Little more than three years have passed since we launched GAR’s The Guide to Arbitration, and we could not be more gratified by the unstinting interest it has garnered in the international arbitration community. While readership of the first edition topped even our most optimistic expectations, each subsequent edition has eclipsed the last in both readership and quality. Each new edition offers the opportunity to explore new aspects of the advocate’s role in international arbitration – from the artistry of oral and written advocacy to the expertise of regional or sector-specific arbitration to the guile of a master strategist.

The credit, of course, goes not to your humble editors, but to the authors of the text boxes and chapters who have graced the Guide with their contributions. Because of them, the Guide remains unique among GAR publications and, for that matter, other pieces on international arbitration. Their expertise fills the pages of the Guide with thoughtful insight, amusing anecdotes, prescient advice and more.

Advocacy in arbitration covers a limitless array of concepts, skills and viewpoints. It is, no doubt, the art of persuasion: the capacity to transcend legal, cultural, contextual and even linguistic barriers to secure a favourable outcome for one’s client. It is the arrows in the advocate’s quiver that allow him or her to marshal evidence and present it in such a way that guides the arbitrators’ decision-making – the power of trenchant and tactful prose, a compelling opening presentation, the artfulness of a line of questioning in cross-examination. But advocacy in arbitration is also the art of strategy: the ability to craft a case theory from a boundless set of facts and an exotic applicable law, the adroitness to tailor the arbitral process to suit one’s strategy. The Guide to Advocacy seeks to pull together the diverse strands of arbitral advocacy in one compendium and offer the reader the views of some of the most renowned practitioners in the field.

In this fourth edition, we continue to explore the bountiful recesses of this critical topic.

Guided by the wisdom and expertise of some of the most esteemed arbitration practitioners, we travel the globe with our ‘Cultural Considerations’ chapters. In this edition, we continue our tour of the world with new chapters on advocacy in Latin America by Karina Goldberg, in Russia and eastern Europe by Anna Grishchenkova, and in anglophone, francophone and lusophone Africa with chapters by Stanley U Nweke-Eze, Wesley Pydiamah and Manuel Tomas, and Rui Andrade and Catarina Carvalho Cunha, respectively. Each of these authors invites us to the region on which they write and shares with us the intricacies of advocacy there.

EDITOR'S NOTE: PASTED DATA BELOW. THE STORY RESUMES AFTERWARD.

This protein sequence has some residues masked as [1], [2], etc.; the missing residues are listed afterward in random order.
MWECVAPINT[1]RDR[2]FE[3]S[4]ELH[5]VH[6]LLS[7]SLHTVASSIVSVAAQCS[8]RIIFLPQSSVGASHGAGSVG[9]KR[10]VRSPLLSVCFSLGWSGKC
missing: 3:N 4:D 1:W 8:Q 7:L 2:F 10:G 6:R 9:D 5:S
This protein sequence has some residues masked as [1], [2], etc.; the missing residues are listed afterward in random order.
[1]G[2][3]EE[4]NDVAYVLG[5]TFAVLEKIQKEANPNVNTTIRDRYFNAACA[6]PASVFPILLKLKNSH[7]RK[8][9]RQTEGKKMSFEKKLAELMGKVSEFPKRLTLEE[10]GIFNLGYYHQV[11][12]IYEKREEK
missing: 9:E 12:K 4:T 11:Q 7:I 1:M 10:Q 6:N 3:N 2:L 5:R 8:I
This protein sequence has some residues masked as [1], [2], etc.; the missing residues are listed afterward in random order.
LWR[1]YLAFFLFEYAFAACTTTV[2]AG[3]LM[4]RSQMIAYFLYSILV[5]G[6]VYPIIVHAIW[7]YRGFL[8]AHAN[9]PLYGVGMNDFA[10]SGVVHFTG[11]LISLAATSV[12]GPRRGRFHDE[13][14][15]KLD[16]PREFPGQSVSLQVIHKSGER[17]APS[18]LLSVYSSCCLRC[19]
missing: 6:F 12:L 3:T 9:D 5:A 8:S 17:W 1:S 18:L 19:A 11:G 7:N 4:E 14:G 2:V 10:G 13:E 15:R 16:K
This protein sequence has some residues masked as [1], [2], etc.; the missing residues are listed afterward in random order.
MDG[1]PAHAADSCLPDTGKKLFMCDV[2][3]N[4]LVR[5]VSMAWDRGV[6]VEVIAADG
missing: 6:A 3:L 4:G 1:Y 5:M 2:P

The fourth edition also gives us the opportunity to meditate upon niche areas in international arbitration. In their new chapter on investment arbitration, Tai-Heng Cheng and Simón Navarro González advise how to apply critical thinking and strategy to investment arbitration, and conclude with what they call ‘calibrated drama’ – simple and succinct oral presentation at the hearing.

We also continue to explore new areas of advocacy with two unique chapters. John M Townsend and James H Boykin examine the advocate’s role opposite an unconventional opponent in a chapter on advocacy against absent parties. In yet another new chapter, we put ourselves in the shoes of the client. Marco Lorefice, in-house counsel at Edison Spa, explains how corporate counsel acts like the conductor of a great orchestra in which external counsel is but a mere soloist.

The Guide’s chapter authors are the beating heart of this publication. The largesse that they show in sharing their expertise allows us to explore with erudition the subtleties of the art of advocacy. However, the chapters are not all that this publication has to offer. What also sets the Guide apart from any other resource on advocacy is its text boxes. In up to 500 words, many of the world’s leading arbitrators open their treasure chest of wisdom and share with us some of their most memorable war stories, their most thoughtful musings and their most valuable suggestions. The text boxes are strewn throughout the Guide, nestling within the chapters whose content they touch upon. In this fourth edition, we continue to dot the Guide’s chapters, old and new, with the judicious reflections of our text box authors.

There is no right or wrong way to advocate in arbitration. Each advocate will have his or her own style, routine, execution and point of view. The beauty of advocacy is that it must be a personal exercise – without authenticity, an advocate lacks credibility. As you pore over the pages of this Guide, leading arbitration practitioners will invite you into their break-out room and offer you their thoughts on advocacy through each step of the arbitral process. They will share with you their meditations on how to forge a robust case strategy, execute eloquent written advocacy, conduct effective direct and cross-examination, act as an indispensable resource for the first chair in a hearing, deliver persuasive opening and closing presentations, and much more.


[1] Stephen Jagusch KC and Philippe Pinsolle are partners and Alexander G Leventhal is a senior associate at Quinn Emanuel Urquhart & Sullivan LLP.

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